Of course he will tell us this is an exciting opportunity to shape his game but really, Molyneux has redefined the term of “Auteur”. I wouldn’t expect him to pay any attention to us as backers, in much the same way he has barely registered our feedback for years over the Fable franchise. Any feedback I could supply I’d expect to see put into a shredder within minutes, if not seconds. Molyneux has never been interested in what we have had to say. He exists in his own little bubble of a world where any minor criticism is neutralised and turned into some kind of compliment to his ego. Therefore the idea of crowdsourcing and listening to what people have to say is massively against everything he has done in years. Do I have any hope he might change this time? Perhaps a little, but I sure as hell wouldn’t put my own money on it!
That he’s even allowed on Kickstarter boggles my mind. This is like Rihanna using Kickstarter to fund her next album. She has the contacts, the contracts and the money to easily do this off her own back, and yes I am sure that her dedicated fans will clamour to even get a faint chance of providing feedback because it would be contacting her and communicating with her. But the reality is, she probably wouldn’t. It would be handled by middle-men PR gurus and everything would be kind of played out to minimise the risk on Rihanna. Molyneux is likely to play the exact same card – he will lend his face to it, but it doesn’t look like his soul is in it. Where Project Eternity looks like a labour of love that you can’t help but fall for, Project GODUS looks cheap and cynical in direct comparison. He has everything he could need to make a proper Populous sequel, and get a lot of credibility back in a market that has rather fallen out of love with him and his devious ways. When he was asking for donations to keep Curiosity running (because he couldn’t implement the shop without paying a big fee or some such nonsense) I sighed. It was the final straw. The last descent. He was asking for our money and there was no real intention to improve Curiosity, or at least ensure that everyone who took part got SOMETHING from it. No, he just wanted us to donate to keep it running. No intention of using his own personal wealth to do so. The onus was on us. We’re the ones taking the risks for him.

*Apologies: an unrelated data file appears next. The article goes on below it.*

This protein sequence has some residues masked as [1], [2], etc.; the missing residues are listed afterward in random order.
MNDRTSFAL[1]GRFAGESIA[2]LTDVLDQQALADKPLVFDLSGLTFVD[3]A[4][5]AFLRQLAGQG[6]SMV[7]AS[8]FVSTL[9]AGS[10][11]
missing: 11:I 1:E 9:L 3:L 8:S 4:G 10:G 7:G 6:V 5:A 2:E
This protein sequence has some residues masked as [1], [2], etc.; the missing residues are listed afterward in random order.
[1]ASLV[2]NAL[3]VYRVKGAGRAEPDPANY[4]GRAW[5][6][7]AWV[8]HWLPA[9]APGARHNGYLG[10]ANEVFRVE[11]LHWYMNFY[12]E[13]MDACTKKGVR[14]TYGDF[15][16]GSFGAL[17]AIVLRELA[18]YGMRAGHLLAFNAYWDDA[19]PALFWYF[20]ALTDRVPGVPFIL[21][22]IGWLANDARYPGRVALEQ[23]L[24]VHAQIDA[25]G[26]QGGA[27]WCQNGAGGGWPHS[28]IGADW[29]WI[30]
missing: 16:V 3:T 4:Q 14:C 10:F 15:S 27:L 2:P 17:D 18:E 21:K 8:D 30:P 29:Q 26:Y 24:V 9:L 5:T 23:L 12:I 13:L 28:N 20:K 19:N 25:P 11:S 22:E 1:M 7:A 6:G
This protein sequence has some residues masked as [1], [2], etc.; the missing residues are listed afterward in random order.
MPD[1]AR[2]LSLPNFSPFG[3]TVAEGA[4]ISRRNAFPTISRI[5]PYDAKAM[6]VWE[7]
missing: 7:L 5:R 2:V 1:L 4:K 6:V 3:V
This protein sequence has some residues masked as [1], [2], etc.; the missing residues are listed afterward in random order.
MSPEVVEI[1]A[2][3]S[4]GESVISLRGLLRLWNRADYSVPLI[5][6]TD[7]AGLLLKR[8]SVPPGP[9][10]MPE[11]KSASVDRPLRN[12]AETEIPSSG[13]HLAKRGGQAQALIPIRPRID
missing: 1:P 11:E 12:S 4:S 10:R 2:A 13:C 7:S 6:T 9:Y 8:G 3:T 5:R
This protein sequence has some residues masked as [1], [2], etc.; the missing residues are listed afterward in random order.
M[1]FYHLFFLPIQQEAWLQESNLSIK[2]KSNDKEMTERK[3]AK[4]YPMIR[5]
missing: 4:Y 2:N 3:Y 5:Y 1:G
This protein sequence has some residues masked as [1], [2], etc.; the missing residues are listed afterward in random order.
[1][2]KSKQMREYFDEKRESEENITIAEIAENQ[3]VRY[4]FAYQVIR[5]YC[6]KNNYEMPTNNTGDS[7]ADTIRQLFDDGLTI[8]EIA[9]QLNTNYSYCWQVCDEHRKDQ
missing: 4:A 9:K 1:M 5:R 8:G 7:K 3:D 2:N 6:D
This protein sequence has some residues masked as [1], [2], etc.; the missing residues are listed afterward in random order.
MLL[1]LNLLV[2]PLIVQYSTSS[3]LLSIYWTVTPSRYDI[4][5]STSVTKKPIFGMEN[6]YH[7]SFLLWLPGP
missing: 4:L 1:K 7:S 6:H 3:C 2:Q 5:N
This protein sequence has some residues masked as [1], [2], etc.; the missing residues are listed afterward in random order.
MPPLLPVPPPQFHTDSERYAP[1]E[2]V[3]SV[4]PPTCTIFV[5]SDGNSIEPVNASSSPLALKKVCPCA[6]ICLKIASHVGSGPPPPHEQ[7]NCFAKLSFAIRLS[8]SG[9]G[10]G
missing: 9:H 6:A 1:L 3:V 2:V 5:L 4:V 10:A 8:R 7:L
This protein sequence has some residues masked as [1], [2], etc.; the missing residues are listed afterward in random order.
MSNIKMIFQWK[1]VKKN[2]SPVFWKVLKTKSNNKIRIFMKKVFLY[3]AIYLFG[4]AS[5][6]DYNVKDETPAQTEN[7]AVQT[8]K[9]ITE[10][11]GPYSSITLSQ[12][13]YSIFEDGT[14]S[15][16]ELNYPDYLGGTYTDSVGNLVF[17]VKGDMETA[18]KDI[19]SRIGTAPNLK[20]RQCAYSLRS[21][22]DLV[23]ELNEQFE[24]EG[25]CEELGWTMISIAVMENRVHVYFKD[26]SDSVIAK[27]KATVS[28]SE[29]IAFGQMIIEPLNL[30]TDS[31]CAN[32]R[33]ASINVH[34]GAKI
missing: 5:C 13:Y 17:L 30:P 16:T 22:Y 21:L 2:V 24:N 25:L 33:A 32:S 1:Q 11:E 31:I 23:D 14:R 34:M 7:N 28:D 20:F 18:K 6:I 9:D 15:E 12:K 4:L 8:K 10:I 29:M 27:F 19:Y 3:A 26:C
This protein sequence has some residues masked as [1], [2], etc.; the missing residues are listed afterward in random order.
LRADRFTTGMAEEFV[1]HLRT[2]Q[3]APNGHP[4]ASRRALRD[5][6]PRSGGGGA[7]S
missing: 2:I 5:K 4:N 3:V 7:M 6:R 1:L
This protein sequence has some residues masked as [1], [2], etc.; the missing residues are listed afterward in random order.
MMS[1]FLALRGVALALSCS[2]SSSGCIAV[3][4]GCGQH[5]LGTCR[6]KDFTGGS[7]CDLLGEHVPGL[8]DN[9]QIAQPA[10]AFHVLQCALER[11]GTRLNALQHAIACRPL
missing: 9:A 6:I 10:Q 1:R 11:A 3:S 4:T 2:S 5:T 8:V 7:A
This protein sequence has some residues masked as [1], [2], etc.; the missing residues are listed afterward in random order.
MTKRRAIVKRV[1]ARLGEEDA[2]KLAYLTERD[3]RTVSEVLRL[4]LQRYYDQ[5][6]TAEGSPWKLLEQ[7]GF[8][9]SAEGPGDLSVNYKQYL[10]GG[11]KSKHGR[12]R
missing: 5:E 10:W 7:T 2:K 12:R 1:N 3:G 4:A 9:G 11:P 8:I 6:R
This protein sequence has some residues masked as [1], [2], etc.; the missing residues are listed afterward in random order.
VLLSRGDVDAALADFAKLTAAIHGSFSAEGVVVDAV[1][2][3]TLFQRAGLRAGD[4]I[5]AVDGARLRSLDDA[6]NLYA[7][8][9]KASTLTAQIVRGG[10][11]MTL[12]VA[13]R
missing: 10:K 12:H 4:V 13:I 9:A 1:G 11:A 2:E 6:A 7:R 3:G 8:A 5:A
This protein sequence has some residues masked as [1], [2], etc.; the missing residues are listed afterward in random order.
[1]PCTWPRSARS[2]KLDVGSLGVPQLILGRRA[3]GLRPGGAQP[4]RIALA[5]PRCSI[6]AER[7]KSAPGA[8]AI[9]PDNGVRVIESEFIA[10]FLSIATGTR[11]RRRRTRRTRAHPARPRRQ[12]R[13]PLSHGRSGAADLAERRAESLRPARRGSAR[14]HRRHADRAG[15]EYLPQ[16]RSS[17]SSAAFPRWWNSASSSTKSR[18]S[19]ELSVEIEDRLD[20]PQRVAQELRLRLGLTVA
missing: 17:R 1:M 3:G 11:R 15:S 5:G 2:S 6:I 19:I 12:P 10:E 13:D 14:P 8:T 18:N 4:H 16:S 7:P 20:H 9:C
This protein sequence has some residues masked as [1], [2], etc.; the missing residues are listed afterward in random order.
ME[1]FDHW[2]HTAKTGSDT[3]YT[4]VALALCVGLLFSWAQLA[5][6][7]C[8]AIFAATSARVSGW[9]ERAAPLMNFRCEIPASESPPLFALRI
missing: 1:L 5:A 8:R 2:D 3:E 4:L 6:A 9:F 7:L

And I’m actually pretty sick of this idea. Peter Molyneux isn’t the first and he won’t be the last developer/studio asking us to take such financial gambles with our money – and in some cases, lots of money, with fans throwing hundreds if not thousands of dollars at them. Especially with Kickstarter terms and conditions absolving it of any responsibility should things go wrong; with Mr. Molyneux, the one thing you can bet your life savings on is that somehow, in some way, it will go wrong. He is the disaster that I’ve been waiting for on Kickstarter. He is the harbinger of its destruction. And if Kickstarter had any sense at all, or any intention to carry on and try and be there for those who need it – they would immediately and unceremoniously delete his project, and tell him to stop being such a douche and fund it himself. But to do that would also be to undermine its position as being there for all when they need it, and that’s the problem with nice ideas like Kickstarter – eventually, some twonk is going to turn up and take advantage of your good nature and teabag it relentlessly into the middle of next week.